Israel and Syria
Hezbollah’s alleged attack
The recent Israeli attack on a military convoy in Syria, which is considered to have been aimed at Hezbollah Shiite militants from Lebanon, points to the persistence of several conflicts that have not been particularly prominent in recent years. While the fight against the Islamic State has served to unify previous enemies under a common goal, the coalition partners have not failed to remind the international community of the differences which remain between them. Israel, for example, has signalled that it will not allow Hezbollah to arm itself under the guise of fighting the Islamic State as this would alter the balance of power in Lebanon and the newly acquired weapons would surely be turned against the Jewish State at some point. The responsive of the Syrian military was out of the ordinary with the launching of anti-aircraft missiles which, despite not hitting their targets, sent a clear message to Jerusalem that the situation is slowly changing. In fact, with the support it receives from Russia, President Bashar al-Assad’s regime has good reason to consider itself as significantly strengthened. With such a strong protector, as is often the case in the Middle East, one has to show it.
Hezbollah: An ally against ISIS
Although Syrian anti-aircraft missile launches will certainly not deter Israel from future attacks, it may force it to plan more carefully and to single out occasions in which it has to react in order to prevent Hezbollah from obtaining new offensive weapons that could pose a threat on Israeli territory. It also seems that Russia and Israel will come to terms on the circumstances behind this latest incident particularly given the shared objectives of both countries. Israel’s capacity to supply the anti-Islamic State coalition with intelligence is of great importance in the ongoing anti-terrorism campaign. In return, Israel is expected to refrain from direct participation in any military action as its military presence on Syrian territory could fray the already rather thin linkages between the countries fighting against the “Caliphate” of Abu Bakr al-Baghdadi.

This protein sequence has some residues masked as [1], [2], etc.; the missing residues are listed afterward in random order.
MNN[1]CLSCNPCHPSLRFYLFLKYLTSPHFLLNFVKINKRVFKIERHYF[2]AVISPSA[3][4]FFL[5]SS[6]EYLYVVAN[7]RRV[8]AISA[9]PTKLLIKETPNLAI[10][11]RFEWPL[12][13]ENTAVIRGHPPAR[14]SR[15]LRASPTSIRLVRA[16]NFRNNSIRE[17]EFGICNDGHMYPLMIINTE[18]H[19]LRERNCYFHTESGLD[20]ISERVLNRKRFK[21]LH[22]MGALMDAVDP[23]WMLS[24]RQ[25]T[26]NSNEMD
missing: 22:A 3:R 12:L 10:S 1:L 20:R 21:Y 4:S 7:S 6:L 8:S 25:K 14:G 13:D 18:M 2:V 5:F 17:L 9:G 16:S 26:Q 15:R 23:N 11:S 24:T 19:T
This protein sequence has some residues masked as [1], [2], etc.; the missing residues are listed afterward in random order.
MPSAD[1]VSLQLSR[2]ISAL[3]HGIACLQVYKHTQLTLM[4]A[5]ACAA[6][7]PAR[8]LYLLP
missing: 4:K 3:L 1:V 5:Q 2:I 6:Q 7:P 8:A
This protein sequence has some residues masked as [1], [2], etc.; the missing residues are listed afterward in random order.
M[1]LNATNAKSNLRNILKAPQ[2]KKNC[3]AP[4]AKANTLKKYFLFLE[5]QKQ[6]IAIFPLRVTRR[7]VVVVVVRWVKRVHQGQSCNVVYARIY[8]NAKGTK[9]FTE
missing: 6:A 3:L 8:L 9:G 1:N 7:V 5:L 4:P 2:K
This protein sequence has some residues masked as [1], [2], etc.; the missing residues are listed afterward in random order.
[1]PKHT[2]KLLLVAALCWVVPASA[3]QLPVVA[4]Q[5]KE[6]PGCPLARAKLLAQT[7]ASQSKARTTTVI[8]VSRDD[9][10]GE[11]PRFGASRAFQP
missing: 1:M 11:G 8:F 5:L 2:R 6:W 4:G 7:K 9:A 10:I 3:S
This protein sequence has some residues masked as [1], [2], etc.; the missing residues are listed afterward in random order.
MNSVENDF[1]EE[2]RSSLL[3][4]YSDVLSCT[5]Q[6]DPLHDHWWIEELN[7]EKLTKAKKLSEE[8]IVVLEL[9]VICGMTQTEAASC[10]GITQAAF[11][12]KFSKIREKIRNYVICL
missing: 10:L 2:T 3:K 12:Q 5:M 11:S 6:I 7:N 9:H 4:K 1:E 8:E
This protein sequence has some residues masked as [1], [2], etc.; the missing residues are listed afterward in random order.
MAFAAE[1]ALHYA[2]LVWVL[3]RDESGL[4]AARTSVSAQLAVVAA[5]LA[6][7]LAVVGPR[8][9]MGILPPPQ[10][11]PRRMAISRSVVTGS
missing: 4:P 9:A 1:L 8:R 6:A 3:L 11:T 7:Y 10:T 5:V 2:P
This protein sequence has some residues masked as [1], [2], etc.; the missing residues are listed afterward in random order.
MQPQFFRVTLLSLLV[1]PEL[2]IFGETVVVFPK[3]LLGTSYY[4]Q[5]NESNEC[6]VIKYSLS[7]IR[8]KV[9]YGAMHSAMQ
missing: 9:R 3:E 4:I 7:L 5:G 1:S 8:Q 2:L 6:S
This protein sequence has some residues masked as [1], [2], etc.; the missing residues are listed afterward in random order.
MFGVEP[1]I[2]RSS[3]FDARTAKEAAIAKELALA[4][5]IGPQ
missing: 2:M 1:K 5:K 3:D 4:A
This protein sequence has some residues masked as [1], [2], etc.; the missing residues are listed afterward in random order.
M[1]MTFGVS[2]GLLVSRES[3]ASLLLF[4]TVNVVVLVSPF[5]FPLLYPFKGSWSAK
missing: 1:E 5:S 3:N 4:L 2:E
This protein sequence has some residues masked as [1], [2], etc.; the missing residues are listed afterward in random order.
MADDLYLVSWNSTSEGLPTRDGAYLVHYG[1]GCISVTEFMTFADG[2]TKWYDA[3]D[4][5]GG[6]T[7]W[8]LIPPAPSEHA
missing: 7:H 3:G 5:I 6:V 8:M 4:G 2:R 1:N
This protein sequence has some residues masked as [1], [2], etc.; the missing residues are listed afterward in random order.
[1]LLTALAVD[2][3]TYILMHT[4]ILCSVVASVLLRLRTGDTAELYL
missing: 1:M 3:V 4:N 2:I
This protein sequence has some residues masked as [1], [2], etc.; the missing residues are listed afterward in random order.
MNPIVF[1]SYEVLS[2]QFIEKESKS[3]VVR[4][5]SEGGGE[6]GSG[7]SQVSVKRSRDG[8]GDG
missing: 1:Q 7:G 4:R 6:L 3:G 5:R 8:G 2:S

In order to provide some context to all of this, it is important to remember that there are several wars playing out simultaneously in Syria at the moment. The main conflict, against the Islamic State has taken precedence over the others which continue to simmer and surface on occasion. With a final victory against the Islamic State approaching, the differences between these allies will become all the more evident with the expected resumption of hostilities between some of them at the end of this process. The Islamic State is expected to lose practically all territory currently under its control and thereby return to being a terrorist organization with the “State” in its name losing any meaning. While it remains to be seen who will take over these territories, it can hardly be expected that the ongoing negotiations between Assad and the opposition would be able to prevent future conflicts. Syria will likely remain a factor of instability in a region in which peace is being sought exclusively through temporary measures while a more permanent solution remains on the agenda in a series of peace conference which would be conducted by the United Nations.
Israel and its concern for Syria
For Israel in the short-term, Syrian instability significantly undermines any possible threat that could come from that country since any potential enemies would not be able to threaten it as long as they are fighting for their very survival. From a more long-term perspective, however, this sort of instability is not useful to anyone, including Israel, because expected sporadic incidents would serve as a constant reminder that the Middle East remains far from turning the page towards international cooperation and development.
Bombed mosque in Golan Heights. Photo by Tee Cee / CC BY 2.0
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